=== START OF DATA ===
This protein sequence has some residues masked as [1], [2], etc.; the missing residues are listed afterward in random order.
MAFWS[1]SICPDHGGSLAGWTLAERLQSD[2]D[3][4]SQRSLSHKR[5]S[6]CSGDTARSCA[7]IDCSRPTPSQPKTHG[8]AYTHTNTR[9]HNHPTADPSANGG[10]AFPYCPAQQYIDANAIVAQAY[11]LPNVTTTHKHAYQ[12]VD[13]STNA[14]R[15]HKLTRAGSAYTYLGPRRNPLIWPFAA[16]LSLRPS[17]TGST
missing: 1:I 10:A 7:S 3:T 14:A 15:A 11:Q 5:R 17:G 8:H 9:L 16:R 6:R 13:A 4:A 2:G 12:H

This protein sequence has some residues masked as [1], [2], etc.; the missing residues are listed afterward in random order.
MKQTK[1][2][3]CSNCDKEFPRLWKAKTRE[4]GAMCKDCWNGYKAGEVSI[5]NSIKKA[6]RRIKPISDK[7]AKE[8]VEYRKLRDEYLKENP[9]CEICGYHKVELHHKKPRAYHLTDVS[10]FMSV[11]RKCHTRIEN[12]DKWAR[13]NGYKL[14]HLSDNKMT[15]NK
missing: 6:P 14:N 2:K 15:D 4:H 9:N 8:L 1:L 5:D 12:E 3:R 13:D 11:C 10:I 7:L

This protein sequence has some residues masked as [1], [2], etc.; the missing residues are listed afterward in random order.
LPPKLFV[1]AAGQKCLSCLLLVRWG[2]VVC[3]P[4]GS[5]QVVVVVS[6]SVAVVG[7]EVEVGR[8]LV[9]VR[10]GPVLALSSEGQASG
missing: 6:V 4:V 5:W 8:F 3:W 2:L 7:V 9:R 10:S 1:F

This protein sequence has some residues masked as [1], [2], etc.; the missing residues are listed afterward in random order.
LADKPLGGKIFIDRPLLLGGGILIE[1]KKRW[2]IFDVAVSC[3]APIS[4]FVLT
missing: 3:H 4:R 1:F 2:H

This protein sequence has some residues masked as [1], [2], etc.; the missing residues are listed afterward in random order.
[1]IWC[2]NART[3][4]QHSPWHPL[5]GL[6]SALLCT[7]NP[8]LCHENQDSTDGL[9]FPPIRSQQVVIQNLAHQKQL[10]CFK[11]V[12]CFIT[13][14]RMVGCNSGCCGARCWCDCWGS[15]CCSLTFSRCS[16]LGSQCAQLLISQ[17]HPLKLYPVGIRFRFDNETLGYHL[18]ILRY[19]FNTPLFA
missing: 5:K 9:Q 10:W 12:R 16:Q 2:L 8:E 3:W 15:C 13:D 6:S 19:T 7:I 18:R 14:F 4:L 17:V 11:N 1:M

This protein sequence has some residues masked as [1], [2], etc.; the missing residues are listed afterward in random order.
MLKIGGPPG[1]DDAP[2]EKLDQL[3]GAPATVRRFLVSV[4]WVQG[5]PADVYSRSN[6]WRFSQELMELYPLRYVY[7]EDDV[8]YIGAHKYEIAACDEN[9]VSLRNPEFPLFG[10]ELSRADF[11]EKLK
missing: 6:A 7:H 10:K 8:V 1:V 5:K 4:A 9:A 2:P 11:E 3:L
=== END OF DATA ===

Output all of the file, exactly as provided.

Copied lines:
This protein sequence has some residues masked as [1], [2], etc.; the missing residues are listed afterward in random order.
MAFWS[1]SICPDHGGSLAGWTLAERLQSD[2]D[3][4]SQRSLSHKR[5]S[6]CSGDTARSCA[7]IDCSRPTPSQPKTHG[8]AYTHTNTR[9]HNHPTADPSANGG[10]AFPYCPAQQYIDANAIVAQAY[11]LPNVTTTHKHAYQ[12]VD[13]STNA[14]R[15]HKLTRAGSAYTYLGPRRNPLIWPFAA[16]LSLRPS[17]TGST
missing: 1:I 10:A 7:S 3:T 14:A 15:A 11:Q 5:R 17:G 8:H 9:L 16:R 6:R 13:A 4:A 2:G 12:H

This protein sequence has some residues masked as [1], [2], etc.; the missing residues are listed afterward in random order.
MKQTK[1][2][3]CSNCDKEFPRLWKAKTRE[4]GAMCKDCWNGYKAGEVSI[5]NSIKKA[6]RRIKPISDK[7]AKE[8]VEYRKLRDEYLKENP[9]CEICGYHKVELHHKKPRAYHLTDVS[10]FMSV[11]RKCHTRIEN[12]DKWAR[13]NGYKL[14]HLSDNKMT[15]NK
missing: 6:P 14:N 2:K 15:D 4:H 9:N 8:L 1:L 5:D 12:E 3:R 13:D 11:C 10:I 7:L

This protein sequence has some residues masked as [1], [2], etc.; the missing residues are listed afterward in random order.
LPPKLFV[1]AAGQKCLSCLLLVRWG[2]VVC[3]P[4]GS[5]QVVVVVS[6]SVAVVG[7]EVEVGR[8]LV[9]VR[10]GPVLALSSEGQASG
missing: 6:V 4:V 5:W 8:F 3:W 2:L 7:V 9:R 10:S 1:F

This protein sequence has some residues masked as [1], [2], etc.; the missing residues are listed afterward in random order.
LADKPLGGKIFIDRPLLLGGGILIE[1]KKRW[2]IFDVAVSC[3]APIS[4]FVLT
missing: 3:H 4:R 1:F 2:H

This protein sequence has some residues masked as [1], [2], etc.; the missing residues are listed afterward in random order.
[1]IWC[2]NART[3][4]QHSPWHPL[5]GL[6]SALLCT[7]NP[8]LCHENQDSTDGL[9]FPPIRSQQVVIQNLAHQKQL[10]CFK[11]V[12]CFIT[13][14]RMVGCNSGCCGARCWCDCWGS[15]CCSLTFSRCS[16]LGSQCAQLLISQ[17]HPLKLYPVGIRFRFDNETLGYHL[18]ILRY[19]FNTPLFA
missing: 5:K 9:Q 10:W 12:R 16:Q 2:L 8:E 3:W 15:C 13:D 6:S 19:T 7:I 18:R 14:F 4:L 17:V 11:N 1:M

This protein sequence has some residues masked as [1], [2], etc.; the missing residues are listed afterward in random order.
MLKIGGPPG[1]DDAP[2]EKLDQL[3]GAPATVRRFLVSV[4]WVQG[5]PADVYSRSN[6]WRFSQELMELYPLRYVY[7]EDDV[8]YIGAHKYEIAACDEN[9]VSLRNPEFPLFG[10]ELSRADF[11]EKLK
missing: 6:A 7:H 10:K 8:V 1:V 5:K 4:A 9:A 2:P 11:E 3:L